Sex addiction as become the butt of pretty well every joke told the last few years, thanks to a string of red-handed celebrities hiding behind the tag. While it may be funny coming out of the TV screen, it’s anything but funny when you’re coping with it in your own relationship. The truth is sex addiction is as real as an alcohol or gambling addiction. In a recent paper published by Milkman and Sunderwirth found that the arousal experienced by sex addicts have the same effects on the brain as using cocaine and amphetamines as well as compulsive gambling and other high-risk behavior. Many experts on sexual addiction are even developing a 12-Step program like those used for substance abuse and other addictive activities.
The Experience of A “Real Life” Sexual Addict
It really is hard to buy the “Sex Addict” story from stars with their “Ahem” hands caught in the cookie jar, and guys like Tiger Woods and Michael Douglas really have undermined the serious issue that genuine sex addiction actually is. Susan Cheever, daughter of the late writer John Cheever, wrote a book called Desire: Where Sex Meets Addiction, in which she shares her own experiences, along with those of individuals she encountered while researching the book. In an interview for CBS, Cheever admitted: “Whenever there was a situation in which I was terrified or panicky, I would often find myself sleeping with somebody who appeared to have power over that situation.” In one instance, after learning of her mother’s cancer diagnoses Ms. Cheever confessed that she had sex because she “needed to feel less helpless”.
A sex addict’s actions aren’t fueled by a relationship with their partner, it goes much deeper than just having an indiscretion or not being committed to their marriage or relationship.
For the partner of a sex addict it can feel as if the entire world is being turned upside down. The combination of emotions, from shock and rage to guilt, despair and most deceivingly, isolation, are gut-wrenching. Although their situation is hardly unique. Approximately 9 million (3 to 6 percent) of the American population suffers from sex addiction. This can refer to more than just an addiction to the actual act of having sex with others, but also masturbation, cybersex, phone sex, pornography, and more. Not all sex addicts have physical affairs, some instead spend several hours a day in sex chat rooms or obsessively looking at pornography, although this doesn’t make it any less difficult for their partners, who inevitably feel betrayed and abandoned.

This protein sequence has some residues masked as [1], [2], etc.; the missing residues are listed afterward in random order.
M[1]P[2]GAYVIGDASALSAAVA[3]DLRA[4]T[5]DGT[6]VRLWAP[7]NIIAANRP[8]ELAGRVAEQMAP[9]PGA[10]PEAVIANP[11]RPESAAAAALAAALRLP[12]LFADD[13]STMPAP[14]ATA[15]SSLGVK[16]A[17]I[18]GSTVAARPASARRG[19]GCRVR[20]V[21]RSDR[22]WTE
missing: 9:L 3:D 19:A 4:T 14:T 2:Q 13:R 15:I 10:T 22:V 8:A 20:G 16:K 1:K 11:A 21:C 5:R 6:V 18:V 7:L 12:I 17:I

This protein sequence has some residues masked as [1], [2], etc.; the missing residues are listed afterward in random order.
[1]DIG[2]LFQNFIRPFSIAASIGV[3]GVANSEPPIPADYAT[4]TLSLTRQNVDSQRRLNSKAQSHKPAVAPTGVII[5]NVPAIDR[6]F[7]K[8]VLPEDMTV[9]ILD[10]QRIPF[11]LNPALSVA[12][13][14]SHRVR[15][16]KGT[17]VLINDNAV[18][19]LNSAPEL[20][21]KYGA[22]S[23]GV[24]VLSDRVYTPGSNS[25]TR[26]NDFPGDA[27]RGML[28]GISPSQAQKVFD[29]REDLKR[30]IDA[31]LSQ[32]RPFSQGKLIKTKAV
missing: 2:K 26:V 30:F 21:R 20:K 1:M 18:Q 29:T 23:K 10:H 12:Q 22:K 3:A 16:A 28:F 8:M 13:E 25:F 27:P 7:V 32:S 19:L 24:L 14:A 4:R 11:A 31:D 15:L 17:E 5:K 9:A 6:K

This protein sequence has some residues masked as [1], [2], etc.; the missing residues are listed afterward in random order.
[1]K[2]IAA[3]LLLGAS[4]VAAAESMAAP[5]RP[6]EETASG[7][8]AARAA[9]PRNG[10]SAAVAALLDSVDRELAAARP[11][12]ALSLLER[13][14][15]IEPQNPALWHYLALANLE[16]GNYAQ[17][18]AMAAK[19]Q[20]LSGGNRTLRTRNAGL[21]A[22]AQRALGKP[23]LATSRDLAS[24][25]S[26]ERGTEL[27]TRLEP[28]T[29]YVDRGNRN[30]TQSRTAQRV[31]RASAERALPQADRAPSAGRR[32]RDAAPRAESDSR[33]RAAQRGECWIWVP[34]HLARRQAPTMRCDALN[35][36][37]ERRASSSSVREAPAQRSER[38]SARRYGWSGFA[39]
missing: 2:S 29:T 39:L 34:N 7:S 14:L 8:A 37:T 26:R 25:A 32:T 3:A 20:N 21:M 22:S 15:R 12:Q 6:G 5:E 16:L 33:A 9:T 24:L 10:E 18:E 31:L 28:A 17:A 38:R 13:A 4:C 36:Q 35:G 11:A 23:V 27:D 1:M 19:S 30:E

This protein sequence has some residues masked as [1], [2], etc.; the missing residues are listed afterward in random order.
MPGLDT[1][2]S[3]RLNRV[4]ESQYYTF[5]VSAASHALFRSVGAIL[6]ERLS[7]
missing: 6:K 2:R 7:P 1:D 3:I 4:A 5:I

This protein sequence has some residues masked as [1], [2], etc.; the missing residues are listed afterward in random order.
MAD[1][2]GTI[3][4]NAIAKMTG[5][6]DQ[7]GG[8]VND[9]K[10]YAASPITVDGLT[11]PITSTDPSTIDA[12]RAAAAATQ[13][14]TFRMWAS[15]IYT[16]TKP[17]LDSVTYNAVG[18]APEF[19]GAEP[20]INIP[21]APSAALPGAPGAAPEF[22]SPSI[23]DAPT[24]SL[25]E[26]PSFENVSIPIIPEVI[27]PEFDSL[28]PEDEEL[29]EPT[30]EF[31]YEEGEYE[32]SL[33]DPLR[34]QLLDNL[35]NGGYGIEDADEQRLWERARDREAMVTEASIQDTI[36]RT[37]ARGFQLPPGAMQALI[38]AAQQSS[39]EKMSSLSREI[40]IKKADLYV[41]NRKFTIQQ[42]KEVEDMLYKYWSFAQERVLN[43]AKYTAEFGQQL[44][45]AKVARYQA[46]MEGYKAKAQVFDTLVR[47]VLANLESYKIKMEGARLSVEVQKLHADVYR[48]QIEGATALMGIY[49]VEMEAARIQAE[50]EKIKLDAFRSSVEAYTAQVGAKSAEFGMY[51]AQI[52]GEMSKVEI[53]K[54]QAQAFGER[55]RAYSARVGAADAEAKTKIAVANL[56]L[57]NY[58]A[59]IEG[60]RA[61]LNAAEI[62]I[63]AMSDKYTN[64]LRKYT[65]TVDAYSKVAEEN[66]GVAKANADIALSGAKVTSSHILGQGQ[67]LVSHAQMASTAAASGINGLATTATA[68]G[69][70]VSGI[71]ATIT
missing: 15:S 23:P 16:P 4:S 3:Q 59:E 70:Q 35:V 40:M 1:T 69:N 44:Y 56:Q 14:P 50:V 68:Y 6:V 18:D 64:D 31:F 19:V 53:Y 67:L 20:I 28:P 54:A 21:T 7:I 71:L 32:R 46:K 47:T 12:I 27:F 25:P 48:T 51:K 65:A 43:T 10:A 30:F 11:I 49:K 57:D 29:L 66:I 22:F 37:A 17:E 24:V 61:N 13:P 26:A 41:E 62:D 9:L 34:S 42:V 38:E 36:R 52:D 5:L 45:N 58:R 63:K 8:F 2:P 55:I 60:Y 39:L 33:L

Anyone having trouble coming to terms with their partner’s sexual addiction should read the work of Dr.Patrick Carnes, PhD, one of the leading experts on sexual addiction. His books Out of the Shadows and Don’t Call It Love have proven to be must-reads for partners of sexual addicts as a great source of information and comfort. He insists the problem doesn’t have anything to do with the partner and everything to do with the addict’s belief system.
In his book, Out of the Shadows, Carnes says: “Generally, addicts do not perceive themselves as worthwhile persons. Nor do they believe that other people would care for them or meet their needs if everything was known about them, including the addiction. Finally, they believe that sex is their most important need. Sex is what makes isolation bearable. If you do not trust people, one thing that is true about sex–and alcohol, food, gambling, and risk–is that it always does what it promises–for the moment. Thus, as in our definition of addiction, the relationship is with sex–and not people.”
Signs that Your Partner Has a Sexual Addiction
Is your partner spending several hours online for reasons that they keep from you? It could be that they are engaging in some sort of sexual behavior online such as sex chat or cybersex, visiting porn websites, or even exchanging emails and dirty pictures with others.
Has your partner continued to engage in sexual activity that you have already expressed your feelings about and asked them to stop? An inability to stop certain behaviour despite the known consequences, such as damage to the relationship, work life, or financial situation is a sure sign of addiction.
Has there been a significant change in how often your partner has sex with you? When someone is having sex or masturbating multiple times per day, they have little energy or desire to have sex with their partner. The opposite can be true for some, with their need for sex several times a day making them insist on sex with you more than usual.
If you have answered yes to some or all of these questions, it may be time to speak to your partner about the possibility of sex addiction. Secrecy and shame are common with sexual addicts, so being forthcoming about their problem might be extremely difficult for your partner. Be sensitive and be honest about how their behaviour is affecting you. Sexual addiction treatment centers and support groups specific to the partners and spouses of sexual addicts exist and can provide you with the guidance that you need to keep from getting lost in your partner’s addiction or giving in to the guilt and anger common when being involved with an addict. Help is just a click or a phone call away.
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